Week 3 Preview: Atlanta vs Chicago

Here’s a very quick scouting report on Chicago, based solely on highlights and chalkboards. How are they doin? What kind of chances do they create and what kind of chances do they give up?

Summary of results so far:

In week 1, Chicago went down early at Columbus off of a cross from the left during a calm cycling possession from the home side in the 17th minute. Chicago equalized in the 73rd off a turnover in midfield and a nice forward (through-ish) pass to Accam who curls it in nicely after some deflected dribbling. 1-1.

In week 2, Chicago went up early hosting RSL after a really weird play on the break where a defender tackled the ball (very through-ish) all the way to an offside forward who calmly slotted it home in the 11th. Then shortly thereafter, Alvarez dribbled through midfield with little resistance before shooting from the D as a  deflection helped the ball into the net in the 17th. Chicago then defended the whole rest of the game against RSL. 2-0

Chance Creation (images from MLSSoccer.com box scores)

Left, chasing the game against Columbus (1.14 expected goals). Right, comfortably ahead most of the game against RSL (0.49 expected goals). Top row is shots, followed by Crosses, Key Passes, and Assists (open play).

On shots, the only thing that pops out to me is that Chicago’s shot selection is mostly nice and central which is smart of them — perhaps too many shots from distance, one of which worked out against RSL. Kann struggled with the one shot from distance against NY. In terms of attacking distribution, there were plenty of unsuccessful crosses while they were chasing the game against Columbus, but what ultimately got them the equalizer was again, a break off of a loose ball in midfield. Against RSL, fewer chances as you’d imagine for a team largely defending a 2 goal lead (41% possession). I would say they are most dangerous on the counter via the through-ball, particularly to the pacey Accam.

Chances Conceded:

Left, chasing the game against Columbus (1.44 expected goals allowed). Right, comfortably ahead most of the game against RSL (1.52 expected goals allowed). Top row is shots, followed by Crosses, Key Passes, and Assists (open play). In the first game (left) during an even game state, Chicago allowed a relatively easy cross in for a well-headed goal after some calm cycled possession from Columbus. Against RSL, since they were leading most of the game, it appears as though they were happy to allow RSL to play the ball out wide and cross in. Mostly these were unsuccessful, although a few made their way to attackers in very dangerous from the right. I don’t really think this clarifies a good game plan for Atlanta. Crosses aren’t great chances on their own, but they are also easier dealt with by a team who’s defending a lead and has plenty of bodies in there to clear. If anything, the fact that they did give up a few chances from crosses suggests that if Atlanta goes down a goal, I might break the Kenwyne-glass-in-case-of-emergency a little earlier, say the 60th minute — if Chicago is bunkering and we’re having a difficult time getting behind them.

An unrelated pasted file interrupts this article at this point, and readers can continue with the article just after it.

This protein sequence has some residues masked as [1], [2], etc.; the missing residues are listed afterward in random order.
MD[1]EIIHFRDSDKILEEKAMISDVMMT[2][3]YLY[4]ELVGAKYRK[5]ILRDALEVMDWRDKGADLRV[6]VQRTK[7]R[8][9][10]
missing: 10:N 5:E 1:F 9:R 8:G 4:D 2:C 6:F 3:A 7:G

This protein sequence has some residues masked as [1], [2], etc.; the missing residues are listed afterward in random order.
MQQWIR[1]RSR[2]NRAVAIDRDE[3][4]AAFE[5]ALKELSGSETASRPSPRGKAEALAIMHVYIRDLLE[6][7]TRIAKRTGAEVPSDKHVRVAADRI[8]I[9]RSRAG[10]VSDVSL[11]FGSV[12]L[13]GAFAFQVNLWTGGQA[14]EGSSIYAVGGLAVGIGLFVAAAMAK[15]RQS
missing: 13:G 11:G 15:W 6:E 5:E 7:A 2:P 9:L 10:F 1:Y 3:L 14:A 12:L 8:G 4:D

Distribution from the back:

First the goalkeeper (Left CLB, right RSL). Looks like he’s mostly prone to hitting it long (especially with a lead), so there’s not much for Atlanta to exploit here, in terms of denying distribution to the better ball-playing centre back. I could be missing something, small sample size.

Next, centre back distribution. It looks as though in the first game, Chicago was happy to cycle the ball around the back line, and there were even some relatively successful direct forward passes from the CBs. Against RSL, up a goal, and perhaps under more of a press, they were happy to hit the ball long more often. What I’m looking for here is whether buildup play *always* goes through 1 of the 2 central defenders, and I’m just not seeing it, so not much to see here.

Conclusion:

There’s not much to go on here with so few games to look at. I don’t see anything specifically for Atlanta to be exploiting. The biggest danger to me seems to be Atlanta turning the ball over in midfield with the fullbacks far forward, as they have done plenty so far this year, and Accam running with the ball at his feet at an exposed centre back pair on the break. I expect to see the same Atlanta lineup as in the first game against New York. Man for man, Atlanta should have the better chances though I would be wary of giving up an early goal, and inviting Chicago to drop back and defend the rest of the game. That situation might call for a plan B (Kenwyne).

 

 

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